How am I thinking like a fan? I’m not even advocating anything. I’m merely making an observation, and then asking if Kansas would ever make a fit. You say no. I bet a lot of people would say yes. I really don’t care. I think my whole point was basically sux to be Kansas and football trumps bball.

            Like

        • Bullet says:

          Back in one of the earlier iterations (between ND invites), KU was one of the 3 finalists with RU, UM. BTN has changed things, but KU would still be a possibility as a #16. Having a bb school gives the fb schools someone to beat. Its probably not likely, but I don’t think they can be counted out if TX & TX A&M don’t join.

          Like

  40. El Roberto says:

    I’ve loved your blog, Frank. I, however, think you haven’t caught onto the fact that Texas WANTS to bring its conference mates along. It wants to bring 3 (maybe 5) rubber stamp votes into whatever conference it ends up with. Texas is more than happy to see Baylor replace CU with regards to the Pac 10. In UT’s eyes, Colorado is an alien university whose culture and alumni would lead it to vote with existing Pac 10 schools on conference matters. The B12 South schools will be reliable rubber stamps for everything Texas wants–special financial splits, the “longhorn network,” and moving the championship game to the Jerry Bowl.

    What scares the hell out of Texas is ending up in the Big Ten…alone and with no special privileges.

    People of the Pac 10: The University of Texas is of Peace…Always.

    Like

    • Hopkins Horn says:

      The B12 South schools will be reliable rubber stamps for everything Texas wants–special financial splits, the “longhorn network,” and moving the championship game to the Jerry Bowl

      Do you know anything about the voting patterns within the Big XII on issues like revenue sharing and a Big XII Network and tiebreaker procedures?

      Like

      • M says:

        Speaking of voting patterns in the Big XII…

        Right now, it requires a >3/4s vote in the conference to change the revenue distribution model. As you know, Texas, Texas A&M, Oklahoma, and Nebraska form that block currently. In the new conference (“Not Mexico Anymore”), it would presumably also take >3/4s or 5 votes. I am wondering who the 5th vote would be, as Texas, A&M, Oklahoma, and USC would all be in favor. UCLA? Cal? Oregon?? I really have no idea. Does anyone know how the uneven split is currently maintained in the Pac-10?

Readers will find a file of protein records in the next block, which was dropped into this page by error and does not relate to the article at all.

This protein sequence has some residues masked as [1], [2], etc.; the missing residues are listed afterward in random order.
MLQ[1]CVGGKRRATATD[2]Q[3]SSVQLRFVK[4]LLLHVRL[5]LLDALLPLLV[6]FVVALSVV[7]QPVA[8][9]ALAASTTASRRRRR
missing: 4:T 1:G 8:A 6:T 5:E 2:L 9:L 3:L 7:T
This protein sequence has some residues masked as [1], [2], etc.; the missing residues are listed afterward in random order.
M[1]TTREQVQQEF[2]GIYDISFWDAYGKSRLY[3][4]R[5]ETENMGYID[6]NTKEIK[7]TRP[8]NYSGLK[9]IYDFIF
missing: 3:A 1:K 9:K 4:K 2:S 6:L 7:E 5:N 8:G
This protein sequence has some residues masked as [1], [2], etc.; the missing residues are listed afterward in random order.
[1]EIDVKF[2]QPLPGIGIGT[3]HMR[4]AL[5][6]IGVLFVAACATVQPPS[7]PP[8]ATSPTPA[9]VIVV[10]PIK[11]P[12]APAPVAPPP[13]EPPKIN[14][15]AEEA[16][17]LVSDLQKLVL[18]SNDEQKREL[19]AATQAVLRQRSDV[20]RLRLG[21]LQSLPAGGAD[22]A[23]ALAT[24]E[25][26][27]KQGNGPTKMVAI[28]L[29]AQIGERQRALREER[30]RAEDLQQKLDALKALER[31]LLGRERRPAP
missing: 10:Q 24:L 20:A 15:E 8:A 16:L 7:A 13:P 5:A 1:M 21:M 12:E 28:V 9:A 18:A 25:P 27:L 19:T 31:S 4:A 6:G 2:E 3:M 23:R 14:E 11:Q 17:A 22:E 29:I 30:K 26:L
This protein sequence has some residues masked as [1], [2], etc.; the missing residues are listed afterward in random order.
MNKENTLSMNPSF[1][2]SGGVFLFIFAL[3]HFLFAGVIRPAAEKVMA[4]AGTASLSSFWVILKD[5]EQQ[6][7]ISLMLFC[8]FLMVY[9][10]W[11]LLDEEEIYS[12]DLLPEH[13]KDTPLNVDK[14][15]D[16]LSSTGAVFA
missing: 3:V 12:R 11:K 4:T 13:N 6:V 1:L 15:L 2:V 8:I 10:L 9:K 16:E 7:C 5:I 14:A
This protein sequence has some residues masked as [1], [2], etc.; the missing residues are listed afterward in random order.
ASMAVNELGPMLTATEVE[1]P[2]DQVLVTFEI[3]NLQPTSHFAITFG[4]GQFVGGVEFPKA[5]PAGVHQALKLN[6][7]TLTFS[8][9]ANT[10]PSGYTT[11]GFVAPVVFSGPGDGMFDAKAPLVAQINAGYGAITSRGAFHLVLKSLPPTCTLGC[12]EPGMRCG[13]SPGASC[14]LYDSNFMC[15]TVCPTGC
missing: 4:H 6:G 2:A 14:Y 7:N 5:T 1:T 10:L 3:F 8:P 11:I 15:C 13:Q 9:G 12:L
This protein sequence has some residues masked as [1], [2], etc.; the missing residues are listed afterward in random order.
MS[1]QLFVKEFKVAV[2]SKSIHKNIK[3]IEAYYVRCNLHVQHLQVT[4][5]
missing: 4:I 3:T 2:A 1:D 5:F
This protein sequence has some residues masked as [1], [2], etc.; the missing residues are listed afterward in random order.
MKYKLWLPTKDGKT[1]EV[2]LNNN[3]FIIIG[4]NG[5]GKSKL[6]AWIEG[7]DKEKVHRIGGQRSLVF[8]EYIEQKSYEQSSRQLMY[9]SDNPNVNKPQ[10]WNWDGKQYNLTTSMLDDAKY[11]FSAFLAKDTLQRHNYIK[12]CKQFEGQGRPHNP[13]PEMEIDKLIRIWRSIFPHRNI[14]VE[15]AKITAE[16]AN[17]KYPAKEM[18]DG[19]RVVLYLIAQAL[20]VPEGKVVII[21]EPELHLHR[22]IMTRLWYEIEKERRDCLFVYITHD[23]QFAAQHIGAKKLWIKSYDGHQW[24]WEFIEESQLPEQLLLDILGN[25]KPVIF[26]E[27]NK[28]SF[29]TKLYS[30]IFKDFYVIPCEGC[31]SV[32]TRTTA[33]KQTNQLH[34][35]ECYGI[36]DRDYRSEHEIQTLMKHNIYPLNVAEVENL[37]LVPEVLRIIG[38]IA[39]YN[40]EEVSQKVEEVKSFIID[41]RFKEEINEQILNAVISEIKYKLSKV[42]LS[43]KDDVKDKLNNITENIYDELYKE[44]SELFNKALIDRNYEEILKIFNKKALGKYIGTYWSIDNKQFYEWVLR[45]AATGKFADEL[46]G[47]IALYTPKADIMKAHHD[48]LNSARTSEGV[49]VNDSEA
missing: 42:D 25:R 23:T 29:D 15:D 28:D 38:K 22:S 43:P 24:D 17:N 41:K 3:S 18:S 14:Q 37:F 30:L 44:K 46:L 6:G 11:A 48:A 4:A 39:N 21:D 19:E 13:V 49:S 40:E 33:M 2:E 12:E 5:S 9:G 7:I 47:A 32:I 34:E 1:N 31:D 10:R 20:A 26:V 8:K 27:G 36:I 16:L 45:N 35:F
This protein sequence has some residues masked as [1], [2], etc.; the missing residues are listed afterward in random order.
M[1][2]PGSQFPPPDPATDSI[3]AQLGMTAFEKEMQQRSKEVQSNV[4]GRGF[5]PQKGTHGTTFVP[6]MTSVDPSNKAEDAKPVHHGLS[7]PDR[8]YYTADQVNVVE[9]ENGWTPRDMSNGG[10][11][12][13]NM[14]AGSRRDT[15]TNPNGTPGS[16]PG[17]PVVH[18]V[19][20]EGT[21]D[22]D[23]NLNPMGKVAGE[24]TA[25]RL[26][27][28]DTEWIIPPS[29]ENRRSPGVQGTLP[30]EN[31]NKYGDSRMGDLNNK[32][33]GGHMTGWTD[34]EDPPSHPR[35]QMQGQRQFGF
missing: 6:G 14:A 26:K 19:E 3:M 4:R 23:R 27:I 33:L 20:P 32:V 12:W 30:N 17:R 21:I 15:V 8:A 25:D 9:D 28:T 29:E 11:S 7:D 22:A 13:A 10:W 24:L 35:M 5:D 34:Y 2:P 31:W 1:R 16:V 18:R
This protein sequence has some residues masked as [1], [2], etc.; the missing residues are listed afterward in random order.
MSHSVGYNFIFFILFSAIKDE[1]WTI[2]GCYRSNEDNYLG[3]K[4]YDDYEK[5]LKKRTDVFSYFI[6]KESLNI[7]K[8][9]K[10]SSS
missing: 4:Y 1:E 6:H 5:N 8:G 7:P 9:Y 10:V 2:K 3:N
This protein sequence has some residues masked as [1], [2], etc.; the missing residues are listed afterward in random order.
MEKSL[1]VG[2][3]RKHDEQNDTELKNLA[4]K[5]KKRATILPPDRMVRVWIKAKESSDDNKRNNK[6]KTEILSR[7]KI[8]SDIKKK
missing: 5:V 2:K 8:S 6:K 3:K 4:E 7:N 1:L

Like

        • angryapple says:

          UCLA currently supports it in the Pac-10. Oregon is becoming something of a big player in college football, so I would expect them to vote for an uneven split if it is determined by TV appearances.

          You’re assuming A&M would be one of the supporters, which I think makes sense to appease Texas, so wouldn’t it follow that Texas Tech would also vote with Texas?

          My guess is USC, UCLA, Berkeley, Oregon, Texas, A&M, and Tech would all vote for unequal shares.

          Like

    • Husker Al says:

      Hopkins is right. NU has certainly agreed with Texas on most of the revenue questions. My understanding is there have been disagreements as to how specific things would be implemented, but by and large this is a Big Revenue/Small Revenue issue with the middle schools usually following the Big.

      Whether that was to change with the LSN is speculation at this point.

      Like

  41. […] According to Frank the Tank….. Double Chess for a Super Death Star Conference FRANK THE TANK’S SLANT Frank the Tank's slant: a Nebbie/Notre Dame invite is all about getting Texas. Still. /cue […]

    Like

  42. zeek says:

    Alright, for some reason people in the previous thread were skeptical that Nebraska would get an invite (despite that fact that Frank and most commentators on this site have re-iterated that Nebraska is guaranteed an invite).

    Here’s why. Nebraska is guaranteed to be #12 or #13 in any scenario that plays out. There’s no way the Big Ten stays at 11 this time with Nebraska on the board.

    Scenario #1 = Delany’s preferred scenario (ultimate offer to Texas/A&M)

    ND -> Nebraska/Missouri -> Texas/A&M
    (Texas/A&M/ND/Mizzouri pod for regional travel for Texas/A&M -> Mizz)

    Scenario #2 = Delany’s preferred backup; dependent on Deloss Dodds hinting that Texas would stay in Big 12 if only Nebraska leaves.